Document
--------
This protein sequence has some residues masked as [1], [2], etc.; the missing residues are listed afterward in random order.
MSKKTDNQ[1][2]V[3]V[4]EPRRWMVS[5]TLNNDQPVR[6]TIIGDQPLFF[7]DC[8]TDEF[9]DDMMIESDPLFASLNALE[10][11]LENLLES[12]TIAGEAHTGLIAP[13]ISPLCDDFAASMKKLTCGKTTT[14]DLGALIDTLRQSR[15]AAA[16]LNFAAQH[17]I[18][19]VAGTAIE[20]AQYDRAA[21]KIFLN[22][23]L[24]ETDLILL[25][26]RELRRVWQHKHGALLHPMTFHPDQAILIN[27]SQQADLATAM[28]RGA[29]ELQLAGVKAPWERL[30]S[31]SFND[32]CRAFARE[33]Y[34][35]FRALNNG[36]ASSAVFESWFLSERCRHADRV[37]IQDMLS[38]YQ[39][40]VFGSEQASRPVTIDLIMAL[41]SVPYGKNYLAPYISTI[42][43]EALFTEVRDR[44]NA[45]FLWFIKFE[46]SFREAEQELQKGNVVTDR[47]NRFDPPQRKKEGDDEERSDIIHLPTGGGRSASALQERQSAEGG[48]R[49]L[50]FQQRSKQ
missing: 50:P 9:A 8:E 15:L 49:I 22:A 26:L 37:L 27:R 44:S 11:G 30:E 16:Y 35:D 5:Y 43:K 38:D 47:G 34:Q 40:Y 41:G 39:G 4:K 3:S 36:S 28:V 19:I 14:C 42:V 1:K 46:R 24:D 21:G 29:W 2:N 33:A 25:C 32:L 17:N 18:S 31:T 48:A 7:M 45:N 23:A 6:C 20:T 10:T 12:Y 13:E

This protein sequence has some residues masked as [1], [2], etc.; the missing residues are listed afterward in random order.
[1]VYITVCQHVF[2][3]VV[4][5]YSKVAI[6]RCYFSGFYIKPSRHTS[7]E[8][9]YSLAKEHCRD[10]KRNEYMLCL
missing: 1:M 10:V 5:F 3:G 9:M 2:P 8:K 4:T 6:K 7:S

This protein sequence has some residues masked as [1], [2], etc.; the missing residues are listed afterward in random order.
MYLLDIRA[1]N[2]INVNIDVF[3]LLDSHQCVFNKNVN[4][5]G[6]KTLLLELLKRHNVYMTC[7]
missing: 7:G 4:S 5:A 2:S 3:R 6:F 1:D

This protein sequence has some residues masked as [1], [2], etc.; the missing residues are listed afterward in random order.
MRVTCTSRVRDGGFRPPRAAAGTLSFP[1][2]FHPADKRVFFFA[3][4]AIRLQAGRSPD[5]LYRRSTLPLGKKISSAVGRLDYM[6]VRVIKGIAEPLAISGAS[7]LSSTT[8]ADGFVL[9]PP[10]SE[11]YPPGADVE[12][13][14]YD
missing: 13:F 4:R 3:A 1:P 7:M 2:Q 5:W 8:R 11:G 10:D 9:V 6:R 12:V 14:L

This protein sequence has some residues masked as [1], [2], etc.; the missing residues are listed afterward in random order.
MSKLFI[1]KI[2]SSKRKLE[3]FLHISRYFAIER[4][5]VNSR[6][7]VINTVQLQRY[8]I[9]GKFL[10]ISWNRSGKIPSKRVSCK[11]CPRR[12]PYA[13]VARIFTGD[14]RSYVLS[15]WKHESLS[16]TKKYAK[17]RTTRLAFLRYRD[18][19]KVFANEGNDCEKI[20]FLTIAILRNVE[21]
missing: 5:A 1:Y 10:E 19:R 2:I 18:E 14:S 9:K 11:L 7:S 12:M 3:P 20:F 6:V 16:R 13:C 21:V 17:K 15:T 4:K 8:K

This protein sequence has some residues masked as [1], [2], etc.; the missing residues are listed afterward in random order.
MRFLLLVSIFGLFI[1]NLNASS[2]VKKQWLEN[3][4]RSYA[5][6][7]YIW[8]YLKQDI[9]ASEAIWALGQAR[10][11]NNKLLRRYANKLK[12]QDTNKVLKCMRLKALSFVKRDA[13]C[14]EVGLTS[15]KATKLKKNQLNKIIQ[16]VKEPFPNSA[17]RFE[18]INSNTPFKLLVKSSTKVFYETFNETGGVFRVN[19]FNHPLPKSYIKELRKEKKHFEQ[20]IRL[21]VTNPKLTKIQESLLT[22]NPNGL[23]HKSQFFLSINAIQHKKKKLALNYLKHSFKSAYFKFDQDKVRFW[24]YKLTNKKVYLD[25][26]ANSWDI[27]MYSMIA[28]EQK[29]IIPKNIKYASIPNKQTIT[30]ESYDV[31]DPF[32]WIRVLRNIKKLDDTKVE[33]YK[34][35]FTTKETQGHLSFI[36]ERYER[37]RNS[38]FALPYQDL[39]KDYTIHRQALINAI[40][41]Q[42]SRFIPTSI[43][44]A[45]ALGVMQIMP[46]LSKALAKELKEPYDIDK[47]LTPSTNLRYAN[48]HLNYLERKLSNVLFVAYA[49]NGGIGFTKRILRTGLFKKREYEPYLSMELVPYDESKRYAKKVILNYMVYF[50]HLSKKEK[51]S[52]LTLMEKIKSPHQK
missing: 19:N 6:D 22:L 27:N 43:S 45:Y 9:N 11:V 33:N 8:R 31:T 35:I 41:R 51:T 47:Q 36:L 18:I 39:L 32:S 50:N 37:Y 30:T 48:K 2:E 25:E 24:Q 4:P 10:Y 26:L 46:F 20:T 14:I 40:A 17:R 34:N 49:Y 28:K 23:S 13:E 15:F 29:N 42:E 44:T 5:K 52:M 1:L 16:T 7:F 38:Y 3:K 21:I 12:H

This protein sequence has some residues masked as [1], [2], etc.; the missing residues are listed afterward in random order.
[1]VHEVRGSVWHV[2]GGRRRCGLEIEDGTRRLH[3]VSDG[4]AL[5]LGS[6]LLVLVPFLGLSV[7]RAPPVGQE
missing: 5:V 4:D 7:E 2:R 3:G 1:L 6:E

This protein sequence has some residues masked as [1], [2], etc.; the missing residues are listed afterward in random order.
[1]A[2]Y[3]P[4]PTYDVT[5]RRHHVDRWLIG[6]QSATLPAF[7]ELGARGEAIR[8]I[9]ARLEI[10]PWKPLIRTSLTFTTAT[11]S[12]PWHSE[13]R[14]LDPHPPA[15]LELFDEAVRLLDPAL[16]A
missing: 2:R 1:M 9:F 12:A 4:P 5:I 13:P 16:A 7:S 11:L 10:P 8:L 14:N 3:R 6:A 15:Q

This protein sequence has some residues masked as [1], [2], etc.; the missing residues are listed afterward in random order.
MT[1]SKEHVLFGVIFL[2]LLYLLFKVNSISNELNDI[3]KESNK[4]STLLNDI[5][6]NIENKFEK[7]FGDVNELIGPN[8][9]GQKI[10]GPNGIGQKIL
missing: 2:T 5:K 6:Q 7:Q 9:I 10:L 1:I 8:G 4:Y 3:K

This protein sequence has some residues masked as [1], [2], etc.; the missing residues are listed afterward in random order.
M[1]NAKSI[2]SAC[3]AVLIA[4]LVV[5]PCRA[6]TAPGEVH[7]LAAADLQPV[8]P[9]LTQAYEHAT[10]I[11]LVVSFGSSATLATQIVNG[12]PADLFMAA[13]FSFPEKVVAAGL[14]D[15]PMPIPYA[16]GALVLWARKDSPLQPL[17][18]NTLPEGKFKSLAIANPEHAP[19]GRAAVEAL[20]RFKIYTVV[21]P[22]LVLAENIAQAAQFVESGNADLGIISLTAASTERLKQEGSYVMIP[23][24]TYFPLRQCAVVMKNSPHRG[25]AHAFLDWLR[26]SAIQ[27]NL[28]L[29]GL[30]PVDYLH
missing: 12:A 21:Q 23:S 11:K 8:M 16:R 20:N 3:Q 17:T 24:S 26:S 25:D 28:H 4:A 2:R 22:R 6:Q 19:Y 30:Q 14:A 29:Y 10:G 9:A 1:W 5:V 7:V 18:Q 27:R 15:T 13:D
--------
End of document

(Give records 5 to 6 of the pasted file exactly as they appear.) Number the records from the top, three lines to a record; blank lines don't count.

This protein sequence has some residues masked as [1], [2], etc.; the missing residues are listed afterward in random order.
MSKLFI[1]KI[2]SSKRKLE[3]FLHISRYFAIER[4][5]VNSR[6][7]VINTVQLQRY[8]I[9]GKFL[10]ISWNRSGKIPSKRVSCK[11]CPRR[12]PYA[13]VARIFTGD[14]RSYVLS[15]WKHESLS[16]TKKYAK[17]RTTRLAFLRYRD[18][19]KVFANEGNDCEKI[20]FLTIAILRNVE[21]
missing: 5:A 1:Y 10:E 19:R 2:I 18:E 14:S 9:K 11:L 7:S 12:M 3:P 20:F 6:V 16:R 13:C 21:V 17:K 15:T 4:K 8:K

This protein sequence has some residues masked as [1], [2], etc.; the missing residues are listed afterward in random order.
MRFLLLVSIFGLFI[1]NLNASS[2]VKKQWLEN[3][4]RSYA[5][6][7]YIW[8]YLKQDI[9]ASEAIWALGQAR[10][11]NNKLLRRYANKLK[12]QDTNKVLKCMRLKALSFVKRDA[13]C[14]EVGLTS[15]KATKLKKNQLNKIIQ[16]VKEPFPNSA[17]RFE[18]INSNTPFKLLVKSSTKVFYETFNETGGVFRVN[19]FNHPLPKSYIKELRKEKKHFEQ[20]IRL[21]VTNPKLTKIQESLLT[22]NPNGL[23]HKSQFFLSINAIQHKKKKLALNYLKHSFKSAYFKFDQDKVRFW[24]YKLTNKKVYLD[25][26]ANSWDI[27]MYSMIA[28]EQK[29]IIPKNIKYASIPNKQTIT[30]ESYDV[31]DPF[32]WIRVLRNIKKLDDTKVE[33]YK[34][35]FTTKETQGHLSFI[36]ERYER[37]RNS[38]FALPYQDL[39]KDYTIHRQALINAI[40][41]Q[42]SRFIPTSI[43][44]A[45]ALGVMQIMP[46]LSKALAKELKEPYDIDK[47]LTPSTNLRYAN[48]HLNYLERKLSNVLFVAYA[49]NGGIGFTKRILRTGLFKKREYEPYLSMELVPYDESKRYAKKVILNYMVYF[50]HLSKKEK[51]S[52]LTLMEKIKSPHQK
missing: 19:N 6:D 22:L 27:N 43:S 45:Y 9:N 11:V 33:N 8:R 31:T 35:I 41:R 51:T 47:Q 36:L 18:I 39:L 32:S 50:N 37:Y 30:T 48:K 2:E 25:E 24:Q 4:P 10:Y 26:L 46:F 20:T 14:I 40:A 17:R 34:N 49:Y 28:K 23:S 13:E 15:F 29:N 42:E 44:T 5:K 52:M 1:L 16:T 7:F 38:Y 3:K 21:I 12:H